Slovenia: The tiny, perfect country of Europe w/beaches, mountains, more

This is a compendium (maybe even a gathering) of blog items from a trip I took to Slovenia in the spring of 2009. Four years later it remains one of my favourite trips ever and it’s a country I would LOVE to go back to. Highly recommended with all the thumbs up I can muster.

LAKE BLED, SLOVENIA – Arrived after a stunning flight from Zurich that took us directly over Mt. Triglav in Slovenia and the Julian Alps and came into cute, little Ljubljana airport. Nice folks.

The woman at the rental desk was great. When I told her it had been three years since I drove a manual transmission car but that I thought I’d be okay she paused. “I don’t think,” she said, “you have much choice.”IMG_6585

It was easy, of course, but boy do they go fast around here. A friend in Toronto warned me, but it takes getting used to when you go 130 km in a 130 zone and cars whizz past you.


I’ll do more on this in Star Travel this summer, but I gotta say that the Lake Bled area of Slovenia might be the prettiest place I’ve ever seen. There’s a big castle rising out of a cliff that towers over the lake, a pretty, Austrian-style (with apologies to the Slovenian church) church tower, a beautiful island with another lovely church spire and then you look up behind the lake and see jagged alpine peaks. You can walk or ride a bike around the lake with ease and get different views every time you look up.


At the risk of sounding like a wine snob (okay, I admit it), it was pretty funny at dinner tonight. We had lovely food at a new hotel near the town of Bled, with a view of the lake. Really good stuff. The sauvignon blanc was a touch sweet but not bad with the appetizers; pork pate with dried plums and a bit of aspargus. But the waiter recommended a sweet, pink rose with dinner (I think it was called Pink Chicky, and I’m not kidding), even though we had a beef entrecote with goose liver on top. I don’t know about you, but rose and steak to me just doesn’t make it. And it was weird in a country where they are said to grow some darn good red wines. We’ll see.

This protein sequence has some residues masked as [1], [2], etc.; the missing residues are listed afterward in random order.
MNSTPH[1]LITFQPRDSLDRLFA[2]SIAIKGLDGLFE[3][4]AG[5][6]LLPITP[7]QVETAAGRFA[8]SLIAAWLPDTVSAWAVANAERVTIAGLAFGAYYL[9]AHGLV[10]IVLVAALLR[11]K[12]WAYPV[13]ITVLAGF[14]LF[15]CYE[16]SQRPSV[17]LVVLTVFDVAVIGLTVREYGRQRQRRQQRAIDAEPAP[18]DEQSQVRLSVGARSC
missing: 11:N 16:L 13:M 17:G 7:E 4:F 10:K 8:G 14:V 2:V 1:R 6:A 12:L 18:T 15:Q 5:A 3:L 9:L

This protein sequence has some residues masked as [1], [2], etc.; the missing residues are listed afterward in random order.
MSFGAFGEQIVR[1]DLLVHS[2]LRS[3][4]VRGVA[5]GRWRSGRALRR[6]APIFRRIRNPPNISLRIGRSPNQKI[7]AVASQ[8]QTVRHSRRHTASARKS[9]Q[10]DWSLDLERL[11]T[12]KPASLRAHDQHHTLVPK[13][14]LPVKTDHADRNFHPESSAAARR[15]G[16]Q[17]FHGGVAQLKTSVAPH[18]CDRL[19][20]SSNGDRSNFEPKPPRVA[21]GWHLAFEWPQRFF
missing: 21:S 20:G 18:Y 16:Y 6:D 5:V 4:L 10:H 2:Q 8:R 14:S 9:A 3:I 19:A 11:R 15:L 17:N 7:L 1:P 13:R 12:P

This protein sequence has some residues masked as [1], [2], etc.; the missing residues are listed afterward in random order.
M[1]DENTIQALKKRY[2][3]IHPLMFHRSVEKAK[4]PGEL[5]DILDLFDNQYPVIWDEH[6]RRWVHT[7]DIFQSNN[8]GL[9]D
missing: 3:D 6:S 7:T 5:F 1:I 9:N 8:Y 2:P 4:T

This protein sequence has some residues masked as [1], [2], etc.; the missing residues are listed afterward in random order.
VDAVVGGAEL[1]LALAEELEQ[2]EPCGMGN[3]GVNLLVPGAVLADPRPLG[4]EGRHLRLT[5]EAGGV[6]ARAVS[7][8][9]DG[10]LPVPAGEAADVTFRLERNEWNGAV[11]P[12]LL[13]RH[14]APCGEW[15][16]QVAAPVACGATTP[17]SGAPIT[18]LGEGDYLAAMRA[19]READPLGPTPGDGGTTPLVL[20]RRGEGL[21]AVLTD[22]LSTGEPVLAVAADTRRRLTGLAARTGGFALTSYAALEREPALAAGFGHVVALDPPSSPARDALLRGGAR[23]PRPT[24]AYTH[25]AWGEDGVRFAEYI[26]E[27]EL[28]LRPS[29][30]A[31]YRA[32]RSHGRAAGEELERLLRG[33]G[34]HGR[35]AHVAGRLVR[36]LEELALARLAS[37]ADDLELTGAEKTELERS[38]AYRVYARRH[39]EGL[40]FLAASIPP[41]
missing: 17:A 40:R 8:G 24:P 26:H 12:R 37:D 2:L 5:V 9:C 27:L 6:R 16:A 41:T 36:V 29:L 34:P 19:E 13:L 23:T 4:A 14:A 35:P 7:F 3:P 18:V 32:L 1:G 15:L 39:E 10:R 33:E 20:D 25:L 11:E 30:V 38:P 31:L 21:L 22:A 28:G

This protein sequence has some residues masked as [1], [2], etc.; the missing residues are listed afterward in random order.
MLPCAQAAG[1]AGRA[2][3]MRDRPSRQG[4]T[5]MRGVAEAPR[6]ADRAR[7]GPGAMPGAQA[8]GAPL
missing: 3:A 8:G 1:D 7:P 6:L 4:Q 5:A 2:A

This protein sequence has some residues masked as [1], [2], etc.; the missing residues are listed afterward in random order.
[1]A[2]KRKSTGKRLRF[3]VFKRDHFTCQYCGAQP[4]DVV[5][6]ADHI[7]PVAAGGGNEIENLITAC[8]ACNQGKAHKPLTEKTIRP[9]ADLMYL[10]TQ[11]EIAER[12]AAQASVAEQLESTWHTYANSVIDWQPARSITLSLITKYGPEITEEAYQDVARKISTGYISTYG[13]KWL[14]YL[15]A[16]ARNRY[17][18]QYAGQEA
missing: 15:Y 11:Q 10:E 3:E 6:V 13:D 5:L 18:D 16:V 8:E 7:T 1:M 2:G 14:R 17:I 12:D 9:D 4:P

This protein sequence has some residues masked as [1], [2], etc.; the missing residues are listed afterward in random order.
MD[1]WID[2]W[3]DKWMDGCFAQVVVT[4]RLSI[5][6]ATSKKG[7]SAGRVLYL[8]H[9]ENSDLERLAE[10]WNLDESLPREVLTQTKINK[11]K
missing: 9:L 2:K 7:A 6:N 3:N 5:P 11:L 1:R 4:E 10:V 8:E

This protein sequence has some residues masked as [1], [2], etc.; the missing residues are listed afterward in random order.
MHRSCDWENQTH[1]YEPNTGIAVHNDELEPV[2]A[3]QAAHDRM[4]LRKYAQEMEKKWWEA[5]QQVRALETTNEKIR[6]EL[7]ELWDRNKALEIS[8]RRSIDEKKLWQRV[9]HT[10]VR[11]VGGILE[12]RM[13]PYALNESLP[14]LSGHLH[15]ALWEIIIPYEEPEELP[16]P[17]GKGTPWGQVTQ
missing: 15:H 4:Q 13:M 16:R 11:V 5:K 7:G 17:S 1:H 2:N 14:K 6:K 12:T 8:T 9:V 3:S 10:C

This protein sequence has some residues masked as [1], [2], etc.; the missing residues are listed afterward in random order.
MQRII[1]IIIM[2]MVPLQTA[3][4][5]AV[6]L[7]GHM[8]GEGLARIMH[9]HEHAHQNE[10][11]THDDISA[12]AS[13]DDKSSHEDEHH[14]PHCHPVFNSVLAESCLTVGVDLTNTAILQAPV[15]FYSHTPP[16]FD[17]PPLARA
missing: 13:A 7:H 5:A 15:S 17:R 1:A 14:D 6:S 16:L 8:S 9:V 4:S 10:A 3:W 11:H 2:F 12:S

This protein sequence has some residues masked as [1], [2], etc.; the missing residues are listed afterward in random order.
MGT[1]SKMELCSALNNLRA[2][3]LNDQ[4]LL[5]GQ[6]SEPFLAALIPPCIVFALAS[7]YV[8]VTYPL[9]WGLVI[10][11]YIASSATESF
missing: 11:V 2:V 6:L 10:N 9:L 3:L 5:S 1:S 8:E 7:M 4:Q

The wine wasn’t at all bad. In fact, it was pretty decent. But the pairing seemed off.

That being said, it was a great meal. And you have to love the pride Slovenians feel about their country and their food and their wine. I read a guide book that said someone did a poll and found that 98 per cent of Slovenians say their wine is the best in the world. I love that confidence.


IMG_6864 KOBARID, Slovenia – I’m plenty interested in history. But either I’m just not well-read or I have some kind of North American bias.

When I think about World War I, I think about Canadian and American and British troops in western Europe and a bit about Australia’s problems at Gallipoli in Turkey, but I don’t think about the eastern front in this part of Europe so much.

It took a visit to Slovenia this week to shake my memory and recall that Ernest Hemingway’s A Farewell to Arms was based on his memories of this horrible arm of World War I, where Austria-Hungary faced a major invasion from Italy, which was on Canada’s side in this particular war.

I stayed last night in Kobarid, Slovenia, known to the Italians as Caporetto. It’s been under more governments than you can possibly imagine, but in World War I some of the most horrifying acts of war took place in this part of Europe. There’s an incredibly powerful museum here in Kobarid that’s dedicated to the war, and I hope to write about it soon in Star Travel. They say the Italian losses at Caporetto/Kobarid were so bad that the word Caporetto became an Italian word for something that goes really wrong.